Do these “precarious” contracts have a negative impact?
Alec Fyfe: Institutionalizing the practice of contract teachers with little or no career or professional development prospects and considerably less pay and training than certified teachers has serious implications for the quality of education and the status of teachers. Diluting the quality of the teaching profession can result in a lower-level of education. Some studies also warn that the increased turnover of qualified contract teachers would most likely lead to a decline in the quality of these para-professionals, with consequent negative effects on pupil performance in the long run. Moreover, recent experience has shown that reaching the hard-to-reach (the key challenge in achieving Education For All) comes at substantially higher costs. Contract teachers have been successful as a short-term response, as part of targeted policies to increase access, but often with quality trade-offs that lead to hidden costs.
Is there a way out of what many see as a “quality versus quantity” dilemma?
Alec Fyfe: There is, as the ILO/UNESCO Recommendation concerning the Status of Teachers (1966) states, a need to solve the problem of teacher shortages in the long-run, through specific measures allowing for the up-grading and eventual integration of unqualified teachers into the regular teaching force as part of a more systematic policy of phasing out such “teachers” within a fixed period. At the same time, contract teachers, like all teachers, must have the necessary education, training and support. A system of modular training would fit with a strategy, as in Senegal, where contract teaching is seen as a way of entering the teaching profession.
However, if contract teaching is to be seen as an “alternative path” into the profession, then the right incentives, training and promotion opportunities need to be in place to ensure the selection and retention of the most competent teachers.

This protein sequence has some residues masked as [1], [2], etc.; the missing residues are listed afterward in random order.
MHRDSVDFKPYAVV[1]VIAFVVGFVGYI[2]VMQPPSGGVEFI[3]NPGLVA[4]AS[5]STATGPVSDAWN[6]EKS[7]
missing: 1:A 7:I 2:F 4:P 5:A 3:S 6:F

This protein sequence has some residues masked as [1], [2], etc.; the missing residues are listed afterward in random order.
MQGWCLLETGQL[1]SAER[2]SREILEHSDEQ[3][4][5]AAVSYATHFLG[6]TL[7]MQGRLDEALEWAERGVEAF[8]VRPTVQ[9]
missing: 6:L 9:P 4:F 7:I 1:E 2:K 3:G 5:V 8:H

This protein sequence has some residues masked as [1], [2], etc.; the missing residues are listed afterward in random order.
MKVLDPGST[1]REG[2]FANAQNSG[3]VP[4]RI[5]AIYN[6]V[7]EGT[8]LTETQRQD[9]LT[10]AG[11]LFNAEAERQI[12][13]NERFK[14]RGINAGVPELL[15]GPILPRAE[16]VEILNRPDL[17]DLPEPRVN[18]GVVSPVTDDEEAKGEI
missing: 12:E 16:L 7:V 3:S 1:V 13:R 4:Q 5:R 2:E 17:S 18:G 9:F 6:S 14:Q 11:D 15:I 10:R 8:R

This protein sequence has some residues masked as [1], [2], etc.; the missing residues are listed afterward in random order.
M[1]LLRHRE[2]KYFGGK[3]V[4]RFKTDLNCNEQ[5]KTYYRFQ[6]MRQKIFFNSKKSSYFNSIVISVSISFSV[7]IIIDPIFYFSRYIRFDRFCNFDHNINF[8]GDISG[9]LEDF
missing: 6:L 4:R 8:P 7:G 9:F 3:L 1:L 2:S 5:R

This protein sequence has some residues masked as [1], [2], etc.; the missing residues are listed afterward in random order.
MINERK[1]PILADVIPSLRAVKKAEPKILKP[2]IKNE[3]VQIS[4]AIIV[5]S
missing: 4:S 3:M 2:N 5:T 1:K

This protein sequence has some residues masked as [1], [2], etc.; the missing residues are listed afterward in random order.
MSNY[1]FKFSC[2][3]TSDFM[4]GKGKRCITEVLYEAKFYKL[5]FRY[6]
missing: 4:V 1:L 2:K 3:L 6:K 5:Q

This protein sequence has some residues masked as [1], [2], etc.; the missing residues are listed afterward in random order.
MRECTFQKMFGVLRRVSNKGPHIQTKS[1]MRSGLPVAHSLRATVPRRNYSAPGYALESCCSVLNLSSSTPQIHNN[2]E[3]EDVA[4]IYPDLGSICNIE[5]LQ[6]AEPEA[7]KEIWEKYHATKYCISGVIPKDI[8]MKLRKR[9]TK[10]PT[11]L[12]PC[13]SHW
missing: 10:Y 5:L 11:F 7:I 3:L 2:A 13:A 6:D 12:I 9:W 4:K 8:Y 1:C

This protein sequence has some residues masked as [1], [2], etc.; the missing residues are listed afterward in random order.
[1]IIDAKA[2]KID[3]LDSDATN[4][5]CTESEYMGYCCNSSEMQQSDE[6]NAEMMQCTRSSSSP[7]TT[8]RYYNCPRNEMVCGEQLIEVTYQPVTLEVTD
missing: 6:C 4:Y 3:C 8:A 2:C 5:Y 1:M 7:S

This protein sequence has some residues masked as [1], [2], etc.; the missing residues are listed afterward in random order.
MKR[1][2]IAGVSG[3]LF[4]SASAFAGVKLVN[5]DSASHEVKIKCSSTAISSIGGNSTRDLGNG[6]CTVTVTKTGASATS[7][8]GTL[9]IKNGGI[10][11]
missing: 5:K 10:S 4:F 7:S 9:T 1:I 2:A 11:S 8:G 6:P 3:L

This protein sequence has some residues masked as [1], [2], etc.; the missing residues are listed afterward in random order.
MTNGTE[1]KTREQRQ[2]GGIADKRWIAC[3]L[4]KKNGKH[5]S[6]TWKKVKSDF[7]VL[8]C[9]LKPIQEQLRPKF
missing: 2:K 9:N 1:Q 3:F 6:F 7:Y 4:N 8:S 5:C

There are no short cuts to quality in education. Quality may cost more, but it pays off in the long run. In the first place, countries have to invest sufficiently in education and training: the ILO supports a benchmark of 6% GDP. And teachers are at the heart of quality improvements.
This is the sense of a joint statement issued by the ILO, UNESCO, UNDP, UNICEF and Education International for World Teachers’ Day 2007. Policy solutions to shortages that increase teacher workload, especially if teaching support is already poor, that lower teacher training standards, and that rely on hiring large numbers of poorly trained contract teachers with little job security, further lower the status of the teaching profession, leave teachers ill-equipped to cope with the realities of the classroom and result in a loss of professional motivation. The Message reaffirms the need for continued cooperation in making “the right choices so that teachers are recruited, trained, and supported in ways that lead to a motivated, effective teaching force, able to contribute to our shared goal of achieving quality education for all children.”